Paddlers are out on the water enjoying the warmer temperatures both in the air and on the water. Officials want you to review these simple safety tips before you head out on the water for your paddling trip.
Check your canoe or kayak for any needed repairs or maintenance after being stored for several months. Look for holes and leaks, make sure all hatch lids fit snug and securely and check your paddle blades for signs of cracking or splitting.
Dust off your life jacket and make sure all buckles and zippers work properly and look for holes and tears. Replace the life jacket if it has damage that cannot be repaired. Wear a life jacket at all times while on the water, regardless of your swimming ability.
Wear a wetsuit or dry suit, along with layers, to help avoid hypothermia or cold water shock. Do not wear cotton. Dress for water immersion, not the air temperature. You can adjust your clothing needs as the water heats up over the next several weeks.
Always bring along a dry bag with a set of extra clothes you can change into if you get wet, a first-aid kit and a protected cell phone or weather radio. Pack plenty of water to stay hydrated. Stretch before you enter your boat to help prevent injuries.
Let a friend or loved one know where you are going and when you are expected to return. It will be easier to find you if you need help.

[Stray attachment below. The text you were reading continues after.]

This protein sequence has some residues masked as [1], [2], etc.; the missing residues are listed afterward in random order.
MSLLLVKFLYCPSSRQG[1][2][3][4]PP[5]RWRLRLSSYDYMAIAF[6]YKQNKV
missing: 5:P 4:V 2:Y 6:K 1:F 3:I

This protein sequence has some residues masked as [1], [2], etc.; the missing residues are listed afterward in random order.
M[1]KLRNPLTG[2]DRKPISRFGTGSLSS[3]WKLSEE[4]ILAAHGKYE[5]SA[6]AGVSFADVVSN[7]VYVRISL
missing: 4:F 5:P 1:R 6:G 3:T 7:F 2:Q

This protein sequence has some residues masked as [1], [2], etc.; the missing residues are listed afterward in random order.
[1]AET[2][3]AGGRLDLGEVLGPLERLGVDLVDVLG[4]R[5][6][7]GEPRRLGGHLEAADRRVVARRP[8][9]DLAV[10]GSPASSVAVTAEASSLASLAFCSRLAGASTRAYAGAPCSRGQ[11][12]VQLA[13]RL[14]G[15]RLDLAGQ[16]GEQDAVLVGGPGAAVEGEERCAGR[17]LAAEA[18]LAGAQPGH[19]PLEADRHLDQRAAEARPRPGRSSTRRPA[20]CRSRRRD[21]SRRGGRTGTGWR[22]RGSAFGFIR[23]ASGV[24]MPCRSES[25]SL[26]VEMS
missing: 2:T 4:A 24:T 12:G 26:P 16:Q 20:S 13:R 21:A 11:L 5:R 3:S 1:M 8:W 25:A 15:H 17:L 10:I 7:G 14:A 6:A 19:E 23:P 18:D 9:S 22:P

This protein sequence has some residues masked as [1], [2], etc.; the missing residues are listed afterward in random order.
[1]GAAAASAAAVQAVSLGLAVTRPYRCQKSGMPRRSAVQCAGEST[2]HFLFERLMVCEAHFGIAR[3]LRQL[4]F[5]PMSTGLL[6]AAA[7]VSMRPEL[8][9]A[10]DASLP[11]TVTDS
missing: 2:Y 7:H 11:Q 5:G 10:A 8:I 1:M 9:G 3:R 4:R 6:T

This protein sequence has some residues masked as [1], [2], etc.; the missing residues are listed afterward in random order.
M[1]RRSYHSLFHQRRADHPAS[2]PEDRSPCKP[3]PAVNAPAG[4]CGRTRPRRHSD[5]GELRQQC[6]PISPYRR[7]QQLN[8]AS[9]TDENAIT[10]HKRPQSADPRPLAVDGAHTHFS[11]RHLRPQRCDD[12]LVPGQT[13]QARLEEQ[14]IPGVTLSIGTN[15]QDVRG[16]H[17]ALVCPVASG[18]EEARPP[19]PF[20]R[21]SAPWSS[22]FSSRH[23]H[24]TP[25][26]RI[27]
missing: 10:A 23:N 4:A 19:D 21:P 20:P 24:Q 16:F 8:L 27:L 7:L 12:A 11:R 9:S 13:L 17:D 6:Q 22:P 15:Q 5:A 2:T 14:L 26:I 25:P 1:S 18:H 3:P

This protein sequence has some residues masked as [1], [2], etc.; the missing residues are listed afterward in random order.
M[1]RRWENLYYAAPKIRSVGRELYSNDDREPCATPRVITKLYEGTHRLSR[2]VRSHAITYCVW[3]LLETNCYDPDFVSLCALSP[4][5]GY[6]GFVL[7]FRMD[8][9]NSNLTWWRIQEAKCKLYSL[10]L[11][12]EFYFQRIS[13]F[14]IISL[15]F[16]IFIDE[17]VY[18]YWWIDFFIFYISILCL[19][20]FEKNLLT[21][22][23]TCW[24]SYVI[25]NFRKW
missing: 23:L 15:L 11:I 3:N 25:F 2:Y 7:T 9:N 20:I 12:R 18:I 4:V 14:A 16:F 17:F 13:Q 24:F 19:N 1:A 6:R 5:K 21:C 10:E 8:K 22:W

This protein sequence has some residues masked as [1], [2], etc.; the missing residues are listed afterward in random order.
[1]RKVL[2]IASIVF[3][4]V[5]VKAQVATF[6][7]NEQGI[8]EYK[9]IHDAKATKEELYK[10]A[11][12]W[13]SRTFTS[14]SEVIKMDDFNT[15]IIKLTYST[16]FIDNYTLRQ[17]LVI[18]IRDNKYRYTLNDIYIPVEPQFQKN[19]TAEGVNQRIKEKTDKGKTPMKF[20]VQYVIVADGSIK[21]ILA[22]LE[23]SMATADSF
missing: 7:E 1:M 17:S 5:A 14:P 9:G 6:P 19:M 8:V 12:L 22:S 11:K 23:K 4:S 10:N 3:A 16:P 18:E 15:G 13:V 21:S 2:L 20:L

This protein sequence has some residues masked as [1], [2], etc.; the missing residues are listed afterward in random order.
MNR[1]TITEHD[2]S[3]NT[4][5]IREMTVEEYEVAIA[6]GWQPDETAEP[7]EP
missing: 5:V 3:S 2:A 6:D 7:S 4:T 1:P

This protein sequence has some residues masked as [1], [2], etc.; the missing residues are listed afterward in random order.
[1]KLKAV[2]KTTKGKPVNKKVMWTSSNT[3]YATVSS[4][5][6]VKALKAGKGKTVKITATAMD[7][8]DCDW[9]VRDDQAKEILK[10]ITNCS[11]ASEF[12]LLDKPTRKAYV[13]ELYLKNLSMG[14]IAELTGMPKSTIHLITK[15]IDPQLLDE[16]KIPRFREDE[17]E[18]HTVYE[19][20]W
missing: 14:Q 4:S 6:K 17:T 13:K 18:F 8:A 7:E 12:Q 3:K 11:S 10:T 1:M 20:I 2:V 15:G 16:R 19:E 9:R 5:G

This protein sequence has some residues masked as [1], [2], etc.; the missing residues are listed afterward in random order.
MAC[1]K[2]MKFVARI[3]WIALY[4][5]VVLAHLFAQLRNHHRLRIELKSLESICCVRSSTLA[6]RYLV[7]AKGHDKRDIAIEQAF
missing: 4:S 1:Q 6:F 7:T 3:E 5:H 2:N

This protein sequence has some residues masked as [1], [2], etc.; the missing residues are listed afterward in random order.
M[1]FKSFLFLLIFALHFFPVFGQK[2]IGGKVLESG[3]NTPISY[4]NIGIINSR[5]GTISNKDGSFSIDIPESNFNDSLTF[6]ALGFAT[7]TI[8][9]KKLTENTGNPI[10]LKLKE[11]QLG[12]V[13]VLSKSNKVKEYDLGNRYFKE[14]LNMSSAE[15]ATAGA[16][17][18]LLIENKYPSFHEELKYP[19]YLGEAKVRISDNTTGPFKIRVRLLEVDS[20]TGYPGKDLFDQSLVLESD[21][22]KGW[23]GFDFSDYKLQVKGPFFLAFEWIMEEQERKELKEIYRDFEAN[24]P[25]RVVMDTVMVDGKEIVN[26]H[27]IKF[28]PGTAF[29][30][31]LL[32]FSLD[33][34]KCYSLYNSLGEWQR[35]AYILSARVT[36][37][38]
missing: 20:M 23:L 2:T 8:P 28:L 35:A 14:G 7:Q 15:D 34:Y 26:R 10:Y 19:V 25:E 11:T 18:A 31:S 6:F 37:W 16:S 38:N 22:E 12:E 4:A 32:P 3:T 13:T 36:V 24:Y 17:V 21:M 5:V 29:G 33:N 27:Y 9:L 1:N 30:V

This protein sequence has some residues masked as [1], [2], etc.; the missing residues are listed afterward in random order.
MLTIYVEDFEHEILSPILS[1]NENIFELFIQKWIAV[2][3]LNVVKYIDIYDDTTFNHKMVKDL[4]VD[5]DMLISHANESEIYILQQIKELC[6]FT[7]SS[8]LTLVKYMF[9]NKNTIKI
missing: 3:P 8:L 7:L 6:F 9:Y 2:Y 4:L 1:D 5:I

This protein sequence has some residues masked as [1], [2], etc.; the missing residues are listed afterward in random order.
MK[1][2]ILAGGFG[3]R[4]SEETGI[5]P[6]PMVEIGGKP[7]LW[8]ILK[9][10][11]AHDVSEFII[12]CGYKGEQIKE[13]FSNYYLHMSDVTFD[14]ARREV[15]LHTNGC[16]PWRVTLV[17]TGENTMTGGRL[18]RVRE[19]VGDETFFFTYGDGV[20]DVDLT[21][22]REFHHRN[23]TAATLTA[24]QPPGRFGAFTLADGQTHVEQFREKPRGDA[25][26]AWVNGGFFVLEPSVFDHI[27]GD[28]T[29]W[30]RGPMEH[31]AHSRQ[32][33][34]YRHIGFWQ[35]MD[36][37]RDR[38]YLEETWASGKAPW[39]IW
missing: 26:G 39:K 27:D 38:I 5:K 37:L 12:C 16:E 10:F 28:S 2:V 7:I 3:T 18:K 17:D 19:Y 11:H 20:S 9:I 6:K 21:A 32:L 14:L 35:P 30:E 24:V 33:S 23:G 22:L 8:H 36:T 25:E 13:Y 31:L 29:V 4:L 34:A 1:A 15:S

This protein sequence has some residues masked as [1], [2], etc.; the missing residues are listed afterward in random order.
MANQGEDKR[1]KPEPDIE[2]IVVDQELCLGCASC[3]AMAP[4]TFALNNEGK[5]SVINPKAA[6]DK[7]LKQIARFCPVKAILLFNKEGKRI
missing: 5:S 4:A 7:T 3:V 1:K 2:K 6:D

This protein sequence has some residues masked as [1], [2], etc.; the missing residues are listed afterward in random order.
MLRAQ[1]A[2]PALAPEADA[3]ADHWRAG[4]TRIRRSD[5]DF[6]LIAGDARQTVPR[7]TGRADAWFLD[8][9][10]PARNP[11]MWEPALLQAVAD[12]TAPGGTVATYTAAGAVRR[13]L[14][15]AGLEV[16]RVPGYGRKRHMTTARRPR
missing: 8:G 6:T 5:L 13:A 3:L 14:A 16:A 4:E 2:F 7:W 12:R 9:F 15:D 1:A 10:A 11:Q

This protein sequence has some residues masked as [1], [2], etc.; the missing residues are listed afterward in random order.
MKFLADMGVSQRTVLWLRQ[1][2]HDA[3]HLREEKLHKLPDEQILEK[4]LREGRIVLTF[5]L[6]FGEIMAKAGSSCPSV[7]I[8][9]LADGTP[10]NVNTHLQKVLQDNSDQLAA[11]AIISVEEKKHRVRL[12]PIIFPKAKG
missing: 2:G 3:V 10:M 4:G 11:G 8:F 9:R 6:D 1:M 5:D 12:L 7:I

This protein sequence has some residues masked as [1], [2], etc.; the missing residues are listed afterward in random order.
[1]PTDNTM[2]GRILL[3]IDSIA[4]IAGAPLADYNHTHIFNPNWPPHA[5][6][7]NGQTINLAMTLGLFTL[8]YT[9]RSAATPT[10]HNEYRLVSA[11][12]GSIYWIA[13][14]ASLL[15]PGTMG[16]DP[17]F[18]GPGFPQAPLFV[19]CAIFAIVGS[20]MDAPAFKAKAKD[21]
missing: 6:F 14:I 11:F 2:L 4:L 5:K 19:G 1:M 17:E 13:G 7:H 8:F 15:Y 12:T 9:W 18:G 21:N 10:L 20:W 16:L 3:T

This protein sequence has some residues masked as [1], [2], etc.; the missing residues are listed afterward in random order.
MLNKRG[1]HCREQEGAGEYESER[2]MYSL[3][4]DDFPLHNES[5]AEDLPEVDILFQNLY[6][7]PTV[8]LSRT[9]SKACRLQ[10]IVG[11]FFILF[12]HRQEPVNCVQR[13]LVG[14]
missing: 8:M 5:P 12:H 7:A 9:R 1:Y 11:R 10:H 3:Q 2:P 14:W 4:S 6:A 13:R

Be Aware of Changing Conditions
After snowmelt and heavy rains, water levels can rise quickly and produce strong and fast current. “Strainers” are numerous on most rivers, especially after high water events. A “strainer” can be a pile of tree limbs and debris, usually found on the outside of river bends where they continue to collect and pile up. The river’s current can suck you under a deadly “strainer” and hold you underwater with little chance of escape. A “sweeper” is found above the water’s surface and can be a tree that is ready to fall into the river. Hanging tree limbs can knock you out of your boat or grab you by your life jacket or clothing and not let go.
Always be aware of where low head dams are on the river you are paddling. Never go over a low head dam. Watch for warning signs, as well as signs telling you where and when to get off the river. Put back in well downstream of the low head dam. The hydraulics of the dam will not let you escape as the turbulence of the water will be strong enough to keep pulling you and your boat under the water over and over again.
Jet skis, motorboats, water skiers and anglers will be out on the water when the weather is nice. Give everyone plenty of room. If a “wake” is approaching your boat, point the front of your boat into the wave to prevent your boat from tipping when the wave strikes.
New Water Trail Maps
Now that you are prepared for water fun, start planning your trip with the new Iowa DNR Water Trail maps. Pocket-sized brochures for a dozen water trails, including the Lower Des Moines, Maquoketa, South Skunk, and all of the Raccoon Rivers can be requested. Download easy-to-print PDF versions formatted to 8.5 x 11 from the Iowa DNR Web site at www.iowadnr.gov/Things-to-Do/Canoeing-Kayaking/Water-Trail-Maps-Brochures.